Increased aerosol abundance and associated reactions on or in particles are likely to enhance global ozone depletion in processes similar to those that lead to polar ozone depletion. 


Reports and presentations made to the ORM stressed that atmospheric observations remain critical for monitoring and understanding long-term changes in the ozone layer, as well as changes in atmospheric composition, circulation, and climate. In order to verify the expected ozone recovery from ODSs and to understand interactions with changing climate, continuing observations of key trace gases, and UV radiation will be required for many decades.The ORM  noted the need to increase resources for continuing ground-based stations, especially for stations producing long-term records of ozone, trace gases, and UV; ensuring that global and regional data is accurate; enhancing the monitoring of ongoing emissions on substances controlled under the Montreal Protocol; including the measurements of substances of interest to the Protocol.

Photo-illustration: Pixabay


On consideration of a white paper prepared by the Scientific Assessment Panel and other experts, the ORM11 endorsed the paper for consideration at the combined twelfth meeting of the Convention of the Parties (part II) and the Thirty-third Meeting of the Parties in October, noting the importance of continued monitoring of controlled substances, the need to address gaps for early detection of emissions and their sources, as well as the sizeable, sustained funding this would require.

“These observations provide fundamental information to the Montreal Protocol parties to ensure ozone recovery continues and to minimize associated climate change. The steady decrease in the number of stations mainly in tropics and Southern Hemisphere, including profile measurements, is endangering the independent monitoring of trends and the capturing of unexpected events, as well as our ability to validate satellite data records”, ozone managers said.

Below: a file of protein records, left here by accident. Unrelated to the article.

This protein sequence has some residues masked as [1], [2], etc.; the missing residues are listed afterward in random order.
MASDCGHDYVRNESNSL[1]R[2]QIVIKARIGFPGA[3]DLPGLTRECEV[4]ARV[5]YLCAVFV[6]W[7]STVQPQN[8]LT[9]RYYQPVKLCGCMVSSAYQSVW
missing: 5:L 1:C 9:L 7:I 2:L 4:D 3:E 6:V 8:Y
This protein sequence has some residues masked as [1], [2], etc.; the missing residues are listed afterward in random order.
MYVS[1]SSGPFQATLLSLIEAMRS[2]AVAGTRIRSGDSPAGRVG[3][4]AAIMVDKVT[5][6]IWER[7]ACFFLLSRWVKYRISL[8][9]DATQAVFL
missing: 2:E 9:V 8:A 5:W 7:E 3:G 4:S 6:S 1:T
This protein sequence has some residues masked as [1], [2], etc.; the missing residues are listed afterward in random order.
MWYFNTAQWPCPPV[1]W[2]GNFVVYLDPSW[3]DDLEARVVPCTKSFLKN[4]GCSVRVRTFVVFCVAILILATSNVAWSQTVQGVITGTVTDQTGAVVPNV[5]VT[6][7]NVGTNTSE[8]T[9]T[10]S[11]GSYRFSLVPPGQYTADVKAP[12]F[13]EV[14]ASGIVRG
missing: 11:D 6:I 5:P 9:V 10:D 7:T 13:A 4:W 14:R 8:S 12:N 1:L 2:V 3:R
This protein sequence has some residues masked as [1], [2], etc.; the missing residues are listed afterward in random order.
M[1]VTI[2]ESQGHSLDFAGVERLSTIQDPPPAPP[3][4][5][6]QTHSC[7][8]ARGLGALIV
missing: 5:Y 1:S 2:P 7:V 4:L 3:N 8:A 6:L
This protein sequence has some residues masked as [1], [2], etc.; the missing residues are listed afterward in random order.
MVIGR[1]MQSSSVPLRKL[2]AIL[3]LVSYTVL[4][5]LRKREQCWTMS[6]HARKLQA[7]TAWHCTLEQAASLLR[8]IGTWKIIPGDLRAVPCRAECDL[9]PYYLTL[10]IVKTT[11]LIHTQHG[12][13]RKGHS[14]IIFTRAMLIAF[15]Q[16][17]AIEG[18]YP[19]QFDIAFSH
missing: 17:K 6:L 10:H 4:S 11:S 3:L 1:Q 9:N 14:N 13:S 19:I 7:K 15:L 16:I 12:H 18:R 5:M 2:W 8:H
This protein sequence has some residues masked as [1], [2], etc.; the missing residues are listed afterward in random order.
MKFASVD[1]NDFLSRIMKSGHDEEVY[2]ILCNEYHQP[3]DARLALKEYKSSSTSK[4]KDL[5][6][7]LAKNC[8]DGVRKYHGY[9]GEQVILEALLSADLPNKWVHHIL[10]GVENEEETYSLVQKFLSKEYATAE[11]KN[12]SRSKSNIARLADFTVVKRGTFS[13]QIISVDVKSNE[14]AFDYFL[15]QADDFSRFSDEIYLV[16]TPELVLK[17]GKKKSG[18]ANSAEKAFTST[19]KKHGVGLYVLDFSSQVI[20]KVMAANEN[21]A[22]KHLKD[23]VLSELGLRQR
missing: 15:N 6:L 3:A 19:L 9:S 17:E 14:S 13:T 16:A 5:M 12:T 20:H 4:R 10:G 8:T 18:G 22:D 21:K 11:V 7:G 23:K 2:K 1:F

The ORM11 re-emphasized the continuing need to develop centralized robust automated and timely data submissions. Urgent resources are also required to digitize and curate historical data for ozone, improve linkages among data centres, noting that funding agencies need to continue to recognize long-term archiving as a resource-intensive and critical part of measurement or modelling programmes.


The ORM11 also recommended that the Vienna Convention Trust Fund support activities for maintaining the quality of the global ozone-observing system; providing ongoing training opportunities for local station operators in developing countries, as well as support developing countries and countries with economies in transition with limited resources to expand their scientific capacity to allow them to participate actively in ozone research activities, including assessment activities under the Montreal Protocol.

Co-Chair Héctor R Estévez (Mexico) noted that “In the case of countries with emerging economies, it is necessary to establish and strengthen cadres in the training of professionals in atmospheric sciences, ranging from observers to researchers, and to establish collaborative relationships”. 

Co-Chair Kenneth Jucks (USA) noted that “Despite the ongoing COVID-19 pandemic and the challenges of online meetings, the ORM discussed successfully all of the issues in its original agenda. The recommendations will be forwarded to the Thirty-third Meeting of the Parties to the Montreal Protocol in October this year for consideration by the parties and form the basis of meaningful decisions for implementation”.

Source: WMO